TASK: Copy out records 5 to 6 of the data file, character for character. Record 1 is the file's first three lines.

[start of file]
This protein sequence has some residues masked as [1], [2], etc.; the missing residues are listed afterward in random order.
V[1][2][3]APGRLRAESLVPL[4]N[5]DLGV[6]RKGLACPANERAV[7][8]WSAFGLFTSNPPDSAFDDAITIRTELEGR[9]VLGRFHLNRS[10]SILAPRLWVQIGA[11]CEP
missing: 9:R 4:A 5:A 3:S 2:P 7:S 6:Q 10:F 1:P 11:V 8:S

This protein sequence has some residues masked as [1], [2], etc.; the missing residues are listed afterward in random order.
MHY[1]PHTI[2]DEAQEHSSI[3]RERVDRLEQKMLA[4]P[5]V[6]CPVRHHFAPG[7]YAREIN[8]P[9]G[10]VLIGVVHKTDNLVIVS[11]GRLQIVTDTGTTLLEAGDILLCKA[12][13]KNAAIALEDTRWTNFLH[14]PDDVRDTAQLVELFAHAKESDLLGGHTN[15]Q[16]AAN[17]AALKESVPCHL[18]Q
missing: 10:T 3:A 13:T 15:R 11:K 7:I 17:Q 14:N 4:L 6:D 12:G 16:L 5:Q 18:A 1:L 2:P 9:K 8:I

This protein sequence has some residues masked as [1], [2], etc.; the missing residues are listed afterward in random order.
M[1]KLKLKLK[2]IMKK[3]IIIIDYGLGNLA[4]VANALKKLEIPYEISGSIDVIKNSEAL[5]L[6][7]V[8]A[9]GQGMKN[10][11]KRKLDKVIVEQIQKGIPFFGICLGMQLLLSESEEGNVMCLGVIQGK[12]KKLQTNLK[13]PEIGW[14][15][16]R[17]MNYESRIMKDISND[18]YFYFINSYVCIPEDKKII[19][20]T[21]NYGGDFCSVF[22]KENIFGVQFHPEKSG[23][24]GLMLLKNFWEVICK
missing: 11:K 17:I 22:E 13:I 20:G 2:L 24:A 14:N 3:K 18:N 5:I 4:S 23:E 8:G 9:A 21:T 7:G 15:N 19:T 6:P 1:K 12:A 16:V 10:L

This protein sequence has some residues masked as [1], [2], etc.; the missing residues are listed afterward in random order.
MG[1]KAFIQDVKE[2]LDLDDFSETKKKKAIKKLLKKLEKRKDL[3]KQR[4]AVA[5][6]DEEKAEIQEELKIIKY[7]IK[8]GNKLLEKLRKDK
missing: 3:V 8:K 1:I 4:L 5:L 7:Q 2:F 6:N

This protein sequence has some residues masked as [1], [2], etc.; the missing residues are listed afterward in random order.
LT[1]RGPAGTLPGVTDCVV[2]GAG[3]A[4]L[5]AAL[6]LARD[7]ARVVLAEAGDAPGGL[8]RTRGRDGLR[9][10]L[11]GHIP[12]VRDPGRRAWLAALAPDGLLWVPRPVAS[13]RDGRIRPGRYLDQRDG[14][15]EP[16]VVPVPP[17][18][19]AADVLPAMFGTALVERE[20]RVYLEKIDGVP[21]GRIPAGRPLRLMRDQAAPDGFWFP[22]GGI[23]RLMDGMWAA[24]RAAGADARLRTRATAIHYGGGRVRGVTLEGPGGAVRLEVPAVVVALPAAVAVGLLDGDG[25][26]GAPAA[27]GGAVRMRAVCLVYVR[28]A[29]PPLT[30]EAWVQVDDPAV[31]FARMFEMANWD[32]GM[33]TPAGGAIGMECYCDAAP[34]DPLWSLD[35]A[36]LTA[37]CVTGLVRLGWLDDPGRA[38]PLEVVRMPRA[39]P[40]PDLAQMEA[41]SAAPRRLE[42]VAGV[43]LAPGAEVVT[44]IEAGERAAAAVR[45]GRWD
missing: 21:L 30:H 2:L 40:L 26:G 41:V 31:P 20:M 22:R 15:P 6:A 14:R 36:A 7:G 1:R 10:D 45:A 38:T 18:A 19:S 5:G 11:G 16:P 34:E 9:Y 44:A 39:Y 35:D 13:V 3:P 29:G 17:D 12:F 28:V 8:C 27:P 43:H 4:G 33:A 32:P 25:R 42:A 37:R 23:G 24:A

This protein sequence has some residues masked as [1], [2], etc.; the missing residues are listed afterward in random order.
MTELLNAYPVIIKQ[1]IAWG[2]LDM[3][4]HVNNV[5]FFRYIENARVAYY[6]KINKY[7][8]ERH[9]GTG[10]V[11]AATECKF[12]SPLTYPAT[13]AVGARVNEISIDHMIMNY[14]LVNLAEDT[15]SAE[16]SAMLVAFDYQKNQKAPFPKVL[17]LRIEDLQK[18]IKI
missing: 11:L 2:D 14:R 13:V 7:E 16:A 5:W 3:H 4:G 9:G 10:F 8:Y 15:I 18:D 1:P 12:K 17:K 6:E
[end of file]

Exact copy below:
This protein sequence has some residues masked as [1], [2], etc.; the missing residues are listed afterward in random order.
LT[1]RGPAGTLPGVTDCVV[2]GAG[3]A[4]L[5]AAL[6]LARD[7]ARVVLAEAGDAPGGL[8]RTRGRDGLR[9][10]L[11]GHIP[12]VRDPGRRAWLAALAPDGLLWVPRPVAS[13]RDGRIRPGRYLDQRDG[14][15]EP[16]VVPVPP[17][18][19]AADVLPAMFGTALVERE[20]RVYLEKIDGVP[21]GRIPAGRPLRLMRDQAAPDGFWFP[22]GGI[23]RLMDGMWAA[24]RAAGADARLRTRATAIHYGGGRVRGVTLEGPGGAVRLEVPAVVVALPAAVAVGLLDGDG[25][26]GAPAA[27]GGAVRMRAVCLVYVR[28]A[29]PPLT[30]EAWVQVDDPAV[31]FARMFEMANWD[32]GM[33]TPAGGAIGMECYCDAAP[34]DPLWSLD[35]A[36]LTA[37]CVTGLVRLGWLDDPGRA[38]PLEVVRMPRA[39]P[40]PDLAQMEA[41]SAAPRRLE[42]VAGV[43]LAPGAEVVT[44]IEAGERAAAAVR[45]GRWD
missing: 21:L 30:H 2:L 40:L 26:G 41:V 31:P 20:M 22:R 15:P 6:A 14:R 36:A 7:G 1:R 10:D 45:A 38:T 18:A 19:S 5:G 11:G 16:P 34:E 9:Y 44:A 39:Y 35:D 13:V 3:P 29:G 17:D 12:F 28:V 8:C 27:P 43:H 4:G 33:A 32:P 25:R 42:A 37:R 23:G 24:A

This protein sequence has some residues masked as [1], [2], etc.; the missing residues are listed afterward in random order.
MTELLNAYPVIIKQ[1]IAWG[2]LDM[3][4]HVNNV[5]FFRYIENARVAYY[6]KINKY[7][8]ERH[9]GTG[10]V[11]AATECKF[12]SPLTYPAT[13]AVGARVNEISIDHMIMNY[14]LVNLAEDT[15]SAE[16]SAMLVAFDYQKNQKAPFPKVL[17]LRIEDLQK[18]IKI
missing: 11:L 2:D 14:R 13:V 7:E 16:A 5:W 3:H 4:G 9:G 10:F 8:Y 15:I 18:D 1:P 12:K 17:K 6:E